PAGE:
Students attend class at a public school in Taliko, a neighbourhood of Bamako.
As we commemorate International Women’s Day and celebrate the many achievements of women and girls, we should also remember that for far too many, the ability to live a healthy, productive life free from violence, to fully enjoy their rights, remains an aspiration. So today is also a time to recommit ourselves to delivering once and for all on the promise of gender equality, women’s empowerment and sexual and reproductive health and rights for all women and girls everywhere.
Great progress has been achieved over the past two decades in a number of areas. Fewer women are dying in pregnancy and childbirth. In fact, we have reduced maternal mortality by nearly 50 percent. Women’s access to family planning and antenatal care has also improved.
More women have access to education, work and political participation. More girls are going to school, with primary enrolment rates approaching 90 percent. This has positive implications for other aspects of their lives and is, in fact, good for all of us, men included. Educated women and girls can make informed decisions about their health and lives. They can claim their rights and contribute more fully to their families and communities. When they are in leadership roles, they can work more effectively to promote sustainable development, peace and good governance.
Yet women and girls continue to face human rights violations, including violence and harmful practices. Laws designed to protect their rights, where they exist, are often not enforced. One in 3 women is subjected to violence over the course of her lifetime, often by someone she knows. Millions of girls around the world still face the risk of genital mutilation/cutting, despite a century of efforts to put an end to it. Every day, 20,000 girls below age 18 give birth in developing countries. Nine in 10 of these births occur within marriage or union, which reflects the fact that the percentage of girls being married off before they turn 18 has not changed much in recent years.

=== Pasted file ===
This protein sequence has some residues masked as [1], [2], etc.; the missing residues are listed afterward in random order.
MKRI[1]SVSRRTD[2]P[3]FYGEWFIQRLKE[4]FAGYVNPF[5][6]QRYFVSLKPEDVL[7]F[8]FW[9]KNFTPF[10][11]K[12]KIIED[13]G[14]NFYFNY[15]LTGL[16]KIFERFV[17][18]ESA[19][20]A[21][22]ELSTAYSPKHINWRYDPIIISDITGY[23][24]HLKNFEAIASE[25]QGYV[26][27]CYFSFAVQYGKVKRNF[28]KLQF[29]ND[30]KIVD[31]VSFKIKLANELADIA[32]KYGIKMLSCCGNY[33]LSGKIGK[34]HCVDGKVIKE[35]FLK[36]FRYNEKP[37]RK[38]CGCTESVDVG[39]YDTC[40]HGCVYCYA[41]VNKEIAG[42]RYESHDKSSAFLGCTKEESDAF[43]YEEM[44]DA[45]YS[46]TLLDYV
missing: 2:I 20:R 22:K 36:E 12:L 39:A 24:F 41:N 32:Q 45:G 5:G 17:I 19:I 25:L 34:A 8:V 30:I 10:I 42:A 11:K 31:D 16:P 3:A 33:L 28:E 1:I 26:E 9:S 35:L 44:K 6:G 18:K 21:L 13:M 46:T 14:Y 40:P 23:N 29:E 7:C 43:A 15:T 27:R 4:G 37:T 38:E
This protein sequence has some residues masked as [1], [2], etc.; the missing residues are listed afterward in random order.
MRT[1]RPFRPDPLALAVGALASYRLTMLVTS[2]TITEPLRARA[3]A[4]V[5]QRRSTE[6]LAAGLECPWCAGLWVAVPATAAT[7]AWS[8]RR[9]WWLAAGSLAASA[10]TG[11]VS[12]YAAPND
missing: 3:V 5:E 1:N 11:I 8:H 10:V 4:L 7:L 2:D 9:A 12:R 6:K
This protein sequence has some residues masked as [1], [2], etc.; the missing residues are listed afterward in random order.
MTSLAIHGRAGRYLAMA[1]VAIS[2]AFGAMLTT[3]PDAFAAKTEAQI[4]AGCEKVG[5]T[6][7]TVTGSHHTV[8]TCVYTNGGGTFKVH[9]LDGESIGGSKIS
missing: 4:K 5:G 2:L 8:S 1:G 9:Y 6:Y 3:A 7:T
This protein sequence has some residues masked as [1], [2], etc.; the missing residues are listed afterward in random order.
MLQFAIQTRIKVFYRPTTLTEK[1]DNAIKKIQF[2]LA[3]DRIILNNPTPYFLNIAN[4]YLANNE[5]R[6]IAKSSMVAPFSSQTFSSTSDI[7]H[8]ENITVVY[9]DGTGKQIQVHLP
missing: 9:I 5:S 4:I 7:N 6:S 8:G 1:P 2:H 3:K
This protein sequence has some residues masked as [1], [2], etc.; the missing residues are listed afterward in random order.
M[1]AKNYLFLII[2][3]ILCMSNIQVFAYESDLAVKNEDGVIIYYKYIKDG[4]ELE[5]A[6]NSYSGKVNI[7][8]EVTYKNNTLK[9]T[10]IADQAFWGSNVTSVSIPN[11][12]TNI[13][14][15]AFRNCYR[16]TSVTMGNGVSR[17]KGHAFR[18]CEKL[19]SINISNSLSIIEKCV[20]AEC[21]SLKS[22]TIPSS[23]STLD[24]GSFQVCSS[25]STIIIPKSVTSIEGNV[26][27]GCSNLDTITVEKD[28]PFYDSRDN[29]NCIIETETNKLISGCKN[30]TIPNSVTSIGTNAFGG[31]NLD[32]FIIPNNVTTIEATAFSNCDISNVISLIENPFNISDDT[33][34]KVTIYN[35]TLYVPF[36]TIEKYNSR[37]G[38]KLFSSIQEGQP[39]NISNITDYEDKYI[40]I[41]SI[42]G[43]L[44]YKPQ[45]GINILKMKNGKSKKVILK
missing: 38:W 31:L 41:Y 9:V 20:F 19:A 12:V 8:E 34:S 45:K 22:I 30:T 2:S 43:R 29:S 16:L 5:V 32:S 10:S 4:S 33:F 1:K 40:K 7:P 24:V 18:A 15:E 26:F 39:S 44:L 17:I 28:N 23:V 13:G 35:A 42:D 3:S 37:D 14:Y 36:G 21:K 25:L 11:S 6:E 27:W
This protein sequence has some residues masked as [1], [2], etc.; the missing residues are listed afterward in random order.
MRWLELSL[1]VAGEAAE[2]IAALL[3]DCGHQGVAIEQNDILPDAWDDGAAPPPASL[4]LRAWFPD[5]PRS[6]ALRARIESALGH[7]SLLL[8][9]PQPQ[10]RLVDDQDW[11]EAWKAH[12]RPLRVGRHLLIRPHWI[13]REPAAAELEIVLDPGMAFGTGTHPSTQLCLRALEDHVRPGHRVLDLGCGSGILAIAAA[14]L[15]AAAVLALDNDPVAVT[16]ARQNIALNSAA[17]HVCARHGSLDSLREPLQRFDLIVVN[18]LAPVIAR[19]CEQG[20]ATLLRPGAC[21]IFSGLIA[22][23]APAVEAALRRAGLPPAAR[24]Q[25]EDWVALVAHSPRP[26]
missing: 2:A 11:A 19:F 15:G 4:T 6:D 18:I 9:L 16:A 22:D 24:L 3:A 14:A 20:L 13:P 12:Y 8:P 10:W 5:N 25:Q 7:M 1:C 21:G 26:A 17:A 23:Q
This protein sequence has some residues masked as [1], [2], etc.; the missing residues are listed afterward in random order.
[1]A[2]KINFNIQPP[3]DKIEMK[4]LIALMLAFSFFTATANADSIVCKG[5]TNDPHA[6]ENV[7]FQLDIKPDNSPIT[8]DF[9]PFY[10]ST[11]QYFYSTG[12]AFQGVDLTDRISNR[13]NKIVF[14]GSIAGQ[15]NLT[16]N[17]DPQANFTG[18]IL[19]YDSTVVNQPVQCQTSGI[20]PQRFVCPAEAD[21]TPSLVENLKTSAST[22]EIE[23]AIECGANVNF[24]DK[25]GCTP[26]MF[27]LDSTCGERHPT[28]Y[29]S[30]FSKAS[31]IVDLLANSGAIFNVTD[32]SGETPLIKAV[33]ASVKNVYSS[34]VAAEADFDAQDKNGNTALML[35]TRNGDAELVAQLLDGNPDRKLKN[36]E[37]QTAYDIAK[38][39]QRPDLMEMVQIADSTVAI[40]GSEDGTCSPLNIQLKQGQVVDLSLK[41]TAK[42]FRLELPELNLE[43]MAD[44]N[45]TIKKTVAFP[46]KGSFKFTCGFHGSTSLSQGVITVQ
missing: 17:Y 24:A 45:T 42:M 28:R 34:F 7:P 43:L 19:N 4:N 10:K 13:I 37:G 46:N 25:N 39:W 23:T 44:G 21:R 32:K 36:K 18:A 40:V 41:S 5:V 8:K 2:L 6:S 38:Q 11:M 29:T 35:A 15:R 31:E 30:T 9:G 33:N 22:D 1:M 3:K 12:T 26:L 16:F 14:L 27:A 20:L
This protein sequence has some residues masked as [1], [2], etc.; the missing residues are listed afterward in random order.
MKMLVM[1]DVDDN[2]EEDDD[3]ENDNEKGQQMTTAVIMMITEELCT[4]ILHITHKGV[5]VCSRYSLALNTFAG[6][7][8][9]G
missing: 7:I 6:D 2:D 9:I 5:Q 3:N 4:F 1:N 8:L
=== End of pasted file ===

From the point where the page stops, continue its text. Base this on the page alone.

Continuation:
As we chart the development path ahead, let us look to the foundation laid 20 years ago in Cairo at the International Conference on Population and Development, which recognized that empowering women and girls was both the right thing to do and the key to improved well-being for all – a message echoed a year later by world leaders in Beijing.
The comprehensive ICPD@20 global review recently led by UNFPA points to enormous development gains over the past two decades. But it also reveals that persistent inequalities and discrimination continue to undermine the human rights of far too women and girls. These inequalities, if not addressed, threaten to derail development. That is why, as we build a new sustainable development framework, it is so critical that we put the most marginalized and vulnerable women and girls at its center.
On this International Women’s Day, it’s time to make good on our promise to the world’s women and girls. UNFPA is firmly committed to helping realize gender equality, women’s empowerment and sexual and reproductive health and rights for all, with an emphasis on the most marginalized, particularly adolescent girls.
Equality for women and girls truly is progress for all and the key to a more sustainable future.
Dr. Babatunde Osotimehin is United Nations Under-Secretary-General and UNFPA Executive Director